Alfonso Cuarón’s Children of Men is a pretty joyless affair. Set in a dystopian future, which is the not too distant 2027, it depicts a world in which no children have been born since 2009. Given that as a species we still appear to be procreating in 2020, it’s up there with Back to the Future II as a predictor of the future. Which isn’t to say that 2027 is necessarily anything to look forward to, but even by the pretty grim standards set by 2020, it seems hard to imagine that the real 2027 will be anything like as bleak as the one depicted in Children of Men.
Unpropitious as the tone of the movie is, it is still a pretty compelling movie. Clive Owen (probably the best James Bond that never was) is in his element as the ‘everyman’ turned reluctant hero, Theo. He is ably supported by a pretty decent cast, including Julianne Moore and Michael Caine. It’s the relatively unknown Clare-Hope Ashitey who steals the show though, as the first pregnant woman in eighteen years.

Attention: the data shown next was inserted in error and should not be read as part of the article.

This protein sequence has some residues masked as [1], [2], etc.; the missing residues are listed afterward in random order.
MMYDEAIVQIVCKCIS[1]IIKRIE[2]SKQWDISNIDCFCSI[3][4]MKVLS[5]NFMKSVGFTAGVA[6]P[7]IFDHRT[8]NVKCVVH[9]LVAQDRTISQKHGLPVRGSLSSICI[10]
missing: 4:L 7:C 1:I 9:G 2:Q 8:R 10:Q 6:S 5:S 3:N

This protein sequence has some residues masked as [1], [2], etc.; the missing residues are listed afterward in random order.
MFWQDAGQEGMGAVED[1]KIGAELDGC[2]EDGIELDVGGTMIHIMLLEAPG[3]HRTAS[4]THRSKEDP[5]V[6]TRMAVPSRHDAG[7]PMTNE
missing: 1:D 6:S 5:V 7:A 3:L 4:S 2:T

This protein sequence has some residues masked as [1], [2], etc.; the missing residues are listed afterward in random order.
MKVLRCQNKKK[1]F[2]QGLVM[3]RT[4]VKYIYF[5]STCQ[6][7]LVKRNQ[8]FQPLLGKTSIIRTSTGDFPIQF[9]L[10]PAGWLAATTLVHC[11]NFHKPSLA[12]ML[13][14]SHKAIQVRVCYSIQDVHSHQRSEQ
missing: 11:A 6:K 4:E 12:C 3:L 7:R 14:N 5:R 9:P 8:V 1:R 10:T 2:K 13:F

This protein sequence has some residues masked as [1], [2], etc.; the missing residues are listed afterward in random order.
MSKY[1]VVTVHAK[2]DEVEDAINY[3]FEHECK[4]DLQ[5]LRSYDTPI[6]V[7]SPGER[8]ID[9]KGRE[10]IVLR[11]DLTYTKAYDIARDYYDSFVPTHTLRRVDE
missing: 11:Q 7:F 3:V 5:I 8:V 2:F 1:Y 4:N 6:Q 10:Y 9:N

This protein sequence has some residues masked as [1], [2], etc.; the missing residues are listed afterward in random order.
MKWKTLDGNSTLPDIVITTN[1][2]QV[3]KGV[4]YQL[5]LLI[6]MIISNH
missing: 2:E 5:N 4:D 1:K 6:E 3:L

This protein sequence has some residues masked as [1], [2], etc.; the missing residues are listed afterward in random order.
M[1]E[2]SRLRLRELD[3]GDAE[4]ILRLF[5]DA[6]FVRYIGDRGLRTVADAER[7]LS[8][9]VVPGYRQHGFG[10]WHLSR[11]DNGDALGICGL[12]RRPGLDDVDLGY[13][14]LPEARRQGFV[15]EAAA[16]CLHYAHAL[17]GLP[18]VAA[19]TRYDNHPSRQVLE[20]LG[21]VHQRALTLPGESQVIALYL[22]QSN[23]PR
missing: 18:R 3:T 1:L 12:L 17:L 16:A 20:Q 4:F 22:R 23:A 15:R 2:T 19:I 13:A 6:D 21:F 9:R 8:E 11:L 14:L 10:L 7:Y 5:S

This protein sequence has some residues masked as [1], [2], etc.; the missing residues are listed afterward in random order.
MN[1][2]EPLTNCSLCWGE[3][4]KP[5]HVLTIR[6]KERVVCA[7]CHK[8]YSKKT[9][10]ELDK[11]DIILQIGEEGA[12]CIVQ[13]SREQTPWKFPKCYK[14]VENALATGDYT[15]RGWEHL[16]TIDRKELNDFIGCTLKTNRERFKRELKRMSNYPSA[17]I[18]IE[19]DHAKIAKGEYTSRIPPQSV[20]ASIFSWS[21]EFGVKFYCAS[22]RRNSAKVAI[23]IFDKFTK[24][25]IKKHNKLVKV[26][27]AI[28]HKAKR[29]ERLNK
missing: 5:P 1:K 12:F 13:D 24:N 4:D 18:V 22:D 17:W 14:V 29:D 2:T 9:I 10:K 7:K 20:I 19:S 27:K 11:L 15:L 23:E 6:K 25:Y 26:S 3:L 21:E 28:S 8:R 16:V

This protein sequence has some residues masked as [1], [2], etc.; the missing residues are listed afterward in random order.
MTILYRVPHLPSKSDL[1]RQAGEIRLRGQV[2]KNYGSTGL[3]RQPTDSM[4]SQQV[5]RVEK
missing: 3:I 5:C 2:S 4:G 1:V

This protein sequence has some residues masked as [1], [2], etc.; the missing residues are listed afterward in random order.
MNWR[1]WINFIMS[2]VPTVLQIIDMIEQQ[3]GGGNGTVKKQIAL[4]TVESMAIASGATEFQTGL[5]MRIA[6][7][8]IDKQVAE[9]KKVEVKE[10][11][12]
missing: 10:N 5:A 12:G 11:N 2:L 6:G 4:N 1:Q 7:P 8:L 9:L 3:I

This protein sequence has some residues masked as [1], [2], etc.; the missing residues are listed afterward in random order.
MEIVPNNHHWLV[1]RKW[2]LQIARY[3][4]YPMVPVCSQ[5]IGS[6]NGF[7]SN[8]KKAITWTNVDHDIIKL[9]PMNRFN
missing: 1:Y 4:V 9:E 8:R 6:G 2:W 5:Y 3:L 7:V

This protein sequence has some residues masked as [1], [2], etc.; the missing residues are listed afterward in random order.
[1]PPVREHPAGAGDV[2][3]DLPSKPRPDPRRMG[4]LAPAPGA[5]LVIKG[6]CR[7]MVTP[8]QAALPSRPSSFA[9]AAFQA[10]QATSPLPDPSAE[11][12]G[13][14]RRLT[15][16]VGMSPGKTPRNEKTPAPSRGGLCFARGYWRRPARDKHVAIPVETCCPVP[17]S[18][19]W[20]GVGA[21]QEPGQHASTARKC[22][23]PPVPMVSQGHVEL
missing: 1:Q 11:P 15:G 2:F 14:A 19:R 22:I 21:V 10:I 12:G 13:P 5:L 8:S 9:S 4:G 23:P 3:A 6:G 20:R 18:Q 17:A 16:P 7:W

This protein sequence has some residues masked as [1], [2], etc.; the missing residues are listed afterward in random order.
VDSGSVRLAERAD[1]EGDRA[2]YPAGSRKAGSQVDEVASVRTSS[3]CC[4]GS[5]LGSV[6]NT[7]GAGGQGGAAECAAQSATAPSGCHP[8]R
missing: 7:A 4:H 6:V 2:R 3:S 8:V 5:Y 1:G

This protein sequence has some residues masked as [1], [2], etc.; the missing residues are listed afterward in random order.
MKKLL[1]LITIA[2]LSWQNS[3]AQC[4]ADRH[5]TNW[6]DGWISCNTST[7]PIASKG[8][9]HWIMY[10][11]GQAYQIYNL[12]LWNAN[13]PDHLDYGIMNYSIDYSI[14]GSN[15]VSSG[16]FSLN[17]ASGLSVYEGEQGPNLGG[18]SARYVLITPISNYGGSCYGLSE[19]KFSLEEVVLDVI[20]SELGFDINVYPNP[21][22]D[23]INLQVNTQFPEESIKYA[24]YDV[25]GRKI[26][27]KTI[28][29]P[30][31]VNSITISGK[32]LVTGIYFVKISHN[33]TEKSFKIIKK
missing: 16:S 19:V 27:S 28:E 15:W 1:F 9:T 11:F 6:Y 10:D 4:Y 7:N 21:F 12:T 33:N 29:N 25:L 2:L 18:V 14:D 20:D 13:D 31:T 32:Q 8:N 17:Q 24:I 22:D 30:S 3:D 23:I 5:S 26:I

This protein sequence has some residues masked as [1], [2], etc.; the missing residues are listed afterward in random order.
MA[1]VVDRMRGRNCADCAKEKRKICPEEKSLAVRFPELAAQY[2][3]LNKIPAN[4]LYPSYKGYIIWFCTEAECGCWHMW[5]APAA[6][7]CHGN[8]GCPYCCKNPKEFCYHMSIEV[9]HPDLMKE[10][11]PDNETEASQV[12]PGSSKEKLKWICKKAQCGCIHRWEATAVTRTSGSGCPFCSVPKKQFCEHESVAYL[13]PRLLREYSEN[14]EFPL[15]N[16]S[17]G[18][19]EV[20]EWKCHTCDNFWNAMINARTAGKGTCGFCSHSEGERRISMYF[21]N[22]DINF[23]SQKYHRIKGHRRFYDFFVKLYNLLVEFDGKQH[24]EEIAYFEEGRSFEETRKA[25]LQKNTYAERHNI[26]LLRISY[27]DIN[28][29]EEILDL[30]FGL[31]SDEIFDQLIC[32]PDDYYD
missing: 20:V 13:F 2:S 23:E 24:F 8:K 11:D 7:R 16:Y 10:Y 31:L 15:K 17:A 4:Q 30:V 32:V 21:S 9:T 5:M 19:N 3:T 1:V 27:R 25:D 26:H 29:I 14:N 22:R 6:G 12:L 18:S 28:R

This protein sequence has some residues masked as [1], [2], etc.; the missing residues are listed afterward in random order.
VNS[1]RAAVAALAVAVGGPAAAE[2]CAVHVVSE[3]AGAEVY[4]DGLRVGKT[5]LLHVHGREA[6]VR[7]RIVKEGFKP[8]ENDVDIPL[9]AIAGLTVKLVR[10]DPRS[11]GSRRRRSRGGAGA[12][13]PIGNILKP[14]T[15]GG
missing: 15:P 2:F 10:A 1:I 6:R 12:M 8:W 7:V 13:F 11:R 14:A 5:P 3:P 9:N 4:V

Score for Christmasishness
Not a Christmas movie in any respect really. It was released in the USA on Christmas Day and thematically it is about humanity’s redemption, but there is nothing explicitly Christmassy in the narrative. Except that it is, for some reason, set in December. Which is when Christmas tends to happen in my experience. I suppose a world without children might make everyone feel a little less festive, and I doubt living in a police state helps with the overall cheer, but it honestly doesn’t look as if they’re even trying.